Neil Clark The first time I saw Imran Khan he was a young student playing cricket (very well), for Oxford in the University Parks in the 1970s. The next, around forty years later, was when he signed my copy of Wounded Tiger - a History of Cricket in Pakistan, at my friend Peter Oborne's book … Continue reading Imran Khan’s Greatest Test
By Patrick Lawrence Given the unexpected pace of events in recent weeks, the end of Syria’s seven-year agony appears to be very near. It is now all but certain that Bashar al-Assad’s government will win its long war against Sunni jihadists and their foreign supporters. The focus in Syria is already turning from conflict, casualty … Continue reading What’s going to happen when Assad wins the war in Syria?
by Marco Fontana I feel a deep shame at the behavior of the West today. In this behavior, I see the crash of the last remains of what Europe always declared to be its ideals and values. The expulsion of Russian diplomats from a number of EU countries on March 26, a day of national mourning, showed that, for my generation, there are only ruins of morality left … Continue reading ‘I Feel Deep Shame for the Behavior of the West Today’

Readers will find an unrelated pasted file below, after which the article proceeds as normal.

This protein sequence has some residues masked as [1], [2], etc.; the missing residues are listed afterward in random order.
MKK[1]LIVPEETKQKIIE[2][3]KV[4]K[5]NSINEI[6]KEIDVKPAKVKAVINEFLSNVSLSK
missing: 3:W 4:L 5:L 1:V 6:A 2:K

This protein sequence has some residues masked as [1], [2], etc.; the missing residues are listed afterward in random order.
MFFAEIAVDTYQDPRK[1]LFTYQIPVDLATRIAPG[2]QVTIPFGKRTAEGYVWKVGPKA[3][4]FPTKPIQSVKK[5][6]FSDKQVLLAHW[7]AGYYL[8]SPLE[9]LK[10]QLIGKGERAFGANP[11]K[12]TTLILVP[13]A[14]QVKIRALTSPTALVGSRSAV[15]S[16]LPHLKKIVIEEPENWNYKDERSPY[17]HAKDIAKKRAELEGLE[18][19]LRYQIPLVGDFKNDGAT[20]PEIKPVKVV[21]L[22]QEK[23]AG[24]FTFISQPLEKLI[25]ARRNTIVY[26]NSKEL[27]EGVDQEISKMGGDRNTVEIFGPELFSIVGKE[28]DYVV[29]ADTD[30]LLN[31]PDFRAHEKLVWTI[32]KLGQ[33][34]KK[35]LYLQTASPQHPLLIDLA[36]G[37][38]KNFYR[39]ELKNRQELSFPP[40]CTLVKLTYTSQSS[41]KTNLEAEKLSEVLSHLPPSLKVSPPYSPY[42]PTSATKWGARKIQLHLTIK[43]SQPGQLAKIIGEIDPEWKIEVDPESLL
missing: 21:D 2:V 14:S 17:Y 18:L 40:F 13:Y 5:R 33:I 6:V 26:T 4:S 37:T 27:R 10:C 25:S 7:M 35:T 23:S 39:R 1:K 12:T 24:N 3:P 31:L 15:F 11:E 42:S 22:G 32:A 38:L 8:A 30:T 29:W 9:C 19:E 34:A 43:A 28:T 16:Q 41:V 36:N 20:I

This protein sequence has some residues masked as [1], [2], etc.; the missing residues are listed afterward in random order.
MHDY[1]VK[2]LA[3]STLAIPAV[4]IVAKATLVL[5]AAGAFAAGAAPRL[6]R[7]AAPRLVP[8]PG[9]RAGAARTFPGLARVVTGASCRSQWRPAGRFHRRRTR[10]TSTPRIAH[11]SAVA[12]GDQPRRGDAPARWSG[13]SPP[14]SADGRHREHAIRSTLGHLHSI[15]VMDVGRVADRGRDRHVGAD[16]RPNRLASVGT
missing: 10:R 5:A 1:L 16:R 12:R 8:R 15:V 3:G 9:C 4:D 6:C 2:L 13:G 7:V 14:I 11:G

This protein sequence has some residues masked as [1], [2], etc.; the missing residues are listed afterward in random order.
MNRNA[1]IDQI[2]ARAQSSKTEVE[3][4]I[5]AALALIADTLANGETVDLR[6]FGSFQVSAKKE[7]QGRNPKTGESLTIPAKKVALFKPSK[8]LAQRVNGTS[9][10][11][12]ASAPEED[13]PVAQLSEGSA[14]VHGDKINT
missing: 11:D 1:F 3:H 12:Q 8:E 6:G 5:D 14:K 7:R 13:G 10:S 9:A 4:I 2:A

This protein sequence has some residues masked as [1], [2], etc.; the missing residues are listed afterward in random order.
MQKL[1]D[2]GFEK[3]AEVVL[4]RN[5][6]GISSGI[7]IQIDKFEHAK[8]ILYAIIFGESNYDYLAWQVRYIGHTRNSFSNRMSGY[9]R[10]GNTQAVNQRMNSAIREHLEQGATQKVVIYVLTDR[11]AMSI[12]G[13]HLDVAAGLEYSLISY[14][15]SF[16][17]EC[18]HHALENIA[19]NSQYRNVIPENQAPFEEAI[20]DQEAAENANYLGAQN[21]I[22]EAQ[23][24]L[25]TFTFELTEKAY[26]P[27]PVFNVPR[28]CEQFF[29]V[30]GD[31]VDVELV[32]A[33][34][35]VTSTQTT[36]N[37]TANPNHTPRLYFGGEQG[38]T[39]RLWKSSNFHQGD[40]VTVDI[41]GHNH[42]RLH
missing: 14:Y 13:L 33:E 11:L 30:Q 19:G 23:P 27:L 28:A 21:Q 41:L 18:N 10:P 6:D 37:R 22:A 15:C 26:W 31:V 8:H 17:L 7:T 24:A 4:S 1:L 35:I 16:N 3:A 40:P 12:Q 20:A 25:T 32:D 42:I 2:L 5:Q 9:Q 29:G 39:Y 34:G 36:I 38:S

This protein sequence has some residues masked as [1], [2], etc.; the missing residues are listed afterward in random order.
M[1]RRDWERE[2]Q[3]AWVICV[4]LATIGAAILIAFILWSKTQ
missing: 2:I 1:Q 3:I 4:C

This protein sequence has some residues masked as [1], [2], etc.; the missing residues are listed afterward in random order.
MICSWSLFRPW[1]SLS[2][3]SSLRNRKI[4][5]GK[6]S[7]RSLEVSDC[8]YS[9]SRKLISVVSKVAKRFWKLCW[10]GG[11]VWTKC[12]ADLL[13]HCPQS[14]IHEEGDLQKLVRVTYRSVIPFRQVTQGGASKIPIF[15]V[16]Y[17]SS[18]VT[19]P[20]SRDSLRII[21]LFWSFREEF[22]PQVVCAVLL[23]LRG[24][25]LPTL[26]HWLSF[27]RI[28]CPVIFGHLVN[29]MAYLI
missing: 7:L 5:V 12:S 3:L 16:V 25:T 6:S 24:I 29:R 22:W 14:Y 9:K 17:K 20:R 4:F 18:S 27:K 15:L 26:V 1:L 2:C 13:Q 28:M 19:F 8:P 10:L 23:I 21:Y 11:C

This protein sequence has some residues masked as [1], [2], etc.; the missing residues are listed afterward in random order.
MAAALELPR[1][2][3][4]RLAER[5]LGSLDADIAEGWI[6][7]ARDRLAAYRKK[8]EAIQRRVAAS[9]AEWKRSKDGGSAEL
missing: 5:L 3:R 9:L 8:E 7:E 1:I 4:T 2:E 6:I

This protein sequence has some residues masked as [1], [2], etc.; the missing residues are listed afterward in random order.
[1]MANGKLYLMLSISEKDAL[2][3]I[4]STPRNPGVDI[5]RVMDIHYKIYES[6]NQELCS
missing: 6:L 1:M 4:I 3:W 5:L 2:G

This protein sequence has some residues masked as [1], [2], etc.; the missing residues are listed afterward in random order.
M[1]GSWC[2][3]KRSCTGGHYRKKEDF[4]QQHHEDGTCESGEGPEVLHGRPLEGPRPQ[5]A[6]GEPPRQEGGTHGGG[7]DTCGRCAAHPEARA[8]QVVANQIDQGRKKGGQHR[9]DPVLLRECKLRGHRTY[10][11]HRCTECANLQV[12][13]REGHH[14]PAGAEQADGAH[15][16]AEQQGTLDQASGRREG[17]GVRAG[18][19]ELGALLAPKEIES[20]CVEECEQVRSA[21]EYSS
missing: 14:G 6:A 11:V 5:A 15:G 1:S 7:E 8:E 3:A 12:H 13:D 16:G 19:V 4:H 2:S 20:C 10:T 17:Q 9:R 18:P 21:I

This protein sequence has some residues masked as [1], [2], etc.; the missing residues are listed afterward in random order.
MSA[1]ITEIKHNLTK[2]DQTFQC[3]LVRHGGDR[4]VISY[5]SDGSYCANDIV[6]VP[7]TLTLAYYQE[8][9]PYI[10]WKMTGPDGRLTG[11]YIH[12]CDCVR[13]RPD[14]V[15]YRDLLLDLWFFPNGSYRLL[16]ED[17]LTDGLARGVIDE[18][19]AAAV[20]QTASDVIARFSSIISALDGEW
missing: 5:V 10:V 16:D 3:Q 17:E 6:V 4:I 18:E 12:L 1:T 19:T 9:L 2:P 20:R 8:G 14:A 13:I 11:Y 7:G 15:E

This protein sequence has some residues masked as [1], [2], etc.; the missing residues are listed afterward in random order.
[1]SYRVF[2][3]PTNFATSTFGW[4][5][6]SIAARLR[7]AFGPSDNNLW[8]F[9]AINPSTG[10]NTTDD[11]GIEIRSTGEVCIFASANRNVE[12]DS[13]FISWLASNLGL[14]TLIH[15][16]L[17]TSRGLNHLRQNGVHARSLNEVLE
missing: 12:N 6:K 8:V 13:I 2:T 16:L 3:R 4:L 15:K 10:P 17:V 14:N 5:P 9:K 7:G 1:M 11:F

By Ken Moak Lack of an understanding of China’s history, institutions and leadership style coupled with ideological arrogance explain why the US media, some analysts and some scholars are wrong about the country’s economy, polity and civil society. The world has indeed lost count on how many times Western pundits have incorrectly predicted China’s economic … Continue reading Some Western pundits have no clue about China
President Xi Jinping projects China as a 'benevolent power' but at the Raisina Dialogue in Delhi the 'Quad' nations lined up against him By Pepe Escobar The West’s notions of history and geography between Europe and Asia, are drenched in myriad cultural implications and can be traced back to ‘The Romance of Alexander’. This is a collection … Continue reading China will not fall into the ‘Thucydides Trap’ with India